Glenn Adamson reports on what makers are up to in the US
I’ll be the first to admit it’s a weird time to be starting a column about the USA. We are enduring a dark night of the national soul, riven by conflict and beset with absurdity. Yet precisely for this reason, it feels important to celebrate America right now. Sure, we have depthless wells of political stupidity, but who doesn’t? And we also have inexhaustible repositories of goodness, ingenuity and open-mindedness. So, in this column, I’ll be writing about American makers, particularly those who connect to the country’s better nature, in the hope that it won’t be entirely lost from view.
Case in point: Tom Joyce. Perhaps you know him already, as that blacksmith who won a MacArthur ‘genius’ grant in 2003. He was actually just getting going then, working mainly by hand. In the years since he has scaled up. Way up. When I wrote to set up the interview for this article, he replied that he’d love to speak, but had to install over 200,000 pounds of steel sculpture first. The occasion was the exhibition Everything at Hand, now on view at the Center for Contemporary Arts in Santa Fe.
Most of the work for the show was made over the past decade, not in Joyce’s studio but at an employee-owned foundry in Illinois. This is not a place with an artist residency programme, like Kohler, Wisconsin. Joyce is the only guy making art there. He has cultivated a relationship with the foundry over many years, and as a result he has unparalleled access to tools and materials. Hydraulic presses that would normally be used to shape components for ships or bridges are instead put to use in squeezing blocks of steel into sensuous abstractions, deforming them, as craft historian Ezra Shales memorably describes it, ‘as gently as two tablespoons of butter tossed on a hot cast-iron skillet’.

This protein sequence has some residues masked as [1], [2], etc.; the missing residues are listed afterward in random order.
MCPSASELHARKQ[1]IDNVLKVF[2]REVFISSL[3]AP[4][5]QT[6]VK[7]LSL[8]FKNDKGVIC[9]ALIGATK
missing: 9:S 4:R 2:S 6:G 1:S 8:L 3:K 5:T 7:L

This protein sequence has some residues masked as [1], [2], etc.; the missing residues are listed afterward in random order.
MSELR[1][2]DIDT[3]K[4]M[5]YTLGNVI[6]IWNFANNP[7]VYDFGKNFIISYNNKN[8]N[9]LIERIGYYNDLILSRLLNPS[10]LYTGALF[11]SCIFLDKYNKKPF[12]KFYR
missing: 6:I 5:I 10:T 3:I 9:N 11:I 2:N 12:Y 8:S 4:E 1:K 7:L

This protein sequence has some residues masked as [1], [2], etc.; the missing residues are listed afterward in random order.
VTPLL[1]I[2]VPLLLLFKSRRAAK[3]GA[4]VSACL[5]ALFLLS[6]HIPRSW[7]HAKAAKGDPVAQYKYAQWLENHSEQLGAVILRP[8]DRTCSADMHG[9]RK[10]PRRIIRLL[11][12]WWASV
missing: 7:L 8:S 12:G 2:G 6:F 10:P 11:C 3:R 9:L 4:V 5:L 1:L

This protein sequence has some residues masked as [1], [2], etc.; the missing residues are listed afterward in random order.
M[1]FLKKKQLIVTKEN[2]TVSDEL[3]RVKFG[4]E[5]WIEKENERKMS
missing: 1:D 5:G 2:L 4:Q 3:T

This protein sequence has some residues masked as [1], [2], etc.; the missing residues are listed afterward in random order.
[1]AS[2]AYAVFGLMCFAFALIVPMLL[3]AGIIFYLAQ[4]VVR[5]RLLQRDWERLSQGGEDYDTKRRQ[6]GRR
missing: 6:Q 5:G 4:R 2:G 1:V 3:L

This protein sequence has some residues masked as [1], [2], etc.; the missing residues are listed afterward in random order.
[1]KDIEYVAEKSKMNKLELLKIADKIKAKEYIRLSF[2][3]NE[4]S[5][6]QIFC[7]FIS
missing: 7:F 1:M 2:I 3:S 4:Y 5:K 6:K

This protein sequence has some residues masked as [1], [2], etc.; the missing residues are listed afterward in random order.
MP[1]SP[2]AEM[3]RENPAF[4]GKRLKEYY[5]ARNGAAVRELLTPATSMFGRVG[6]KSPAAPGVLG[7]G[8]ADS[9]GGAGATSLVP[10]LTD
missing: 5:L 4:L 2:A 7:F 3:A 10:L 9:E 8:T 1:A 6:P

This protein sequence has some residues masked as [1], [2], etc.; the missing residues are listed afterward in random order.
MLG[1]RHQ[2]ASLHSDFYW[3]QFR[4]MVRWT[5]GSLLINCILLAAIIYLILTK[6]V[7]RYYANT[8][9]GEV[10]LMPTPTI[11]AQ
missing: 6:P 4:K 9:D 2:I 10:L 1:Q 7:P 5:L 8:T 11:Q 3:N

Heat is a crucial theme for Joyce, and it’s not hard to see why. While they are being worked, his sculptures glow with fierce energy, like chunks ripped from the earth’s core. Once cool they are matte black, but Joyce is intent on preserving the energy of the forge in the finished works. His disk-shaped Aureole sculptures, for example, are subjected to many cycles of successive heating and cooling, opening deep fissures in the metal. The series began in 2008, when he observed foundry workers dealing with the cracks that occurred from just such temperature fluctuations.
Joyce has delved into his process in other ways, too. A new series of photographs depicts the cross-sections of steel ingots. The colours have been digitally manipulated, as if using an Instagram filter, but the pattern is entirely real, a map of the metal’s internal stresses as it is forged. Iron has an internal grain, just as a tree does, except that it only develops as it hardens from its molten state. The pictures give that hidden pattern glorious pictorial life. In them, one is given the gift of seeing iron the way Joyce does, as alive with force and possibility.
A final, affecting inclusion in the exhibition is an installation of ghostly tools, floating in cloud formation. These are resin copies, made from digital scans, of all Joyce’s hand tools. He hardly ever uses them any more, and doesn’t really expect to – ‘unless the end of the world comes and I’m making nails again’, he jokes. (Like I said, it’s an anxious time in America.) The translucent replicas at once summon the spirits of past smiths, and position the factory – rather than the studio – as the site of future possibility.
We hear a lot these days about the plight of American manufacturing, but not much about its remaining glories. By forging an intimate bond with industry, Joyce has succeeded where politicians and pundits have failed. He shows us the factory as something other than a bombsite of globalism, as a place where extraordinary feats still happen every day. At a time when the country is so at odds with itself, this union of seeming opposites – craft and industry, individual and institution, creativity and capital – couldn’t be more pertinent. In every sense of the phrase, Joyce gets us to the heart of the matter.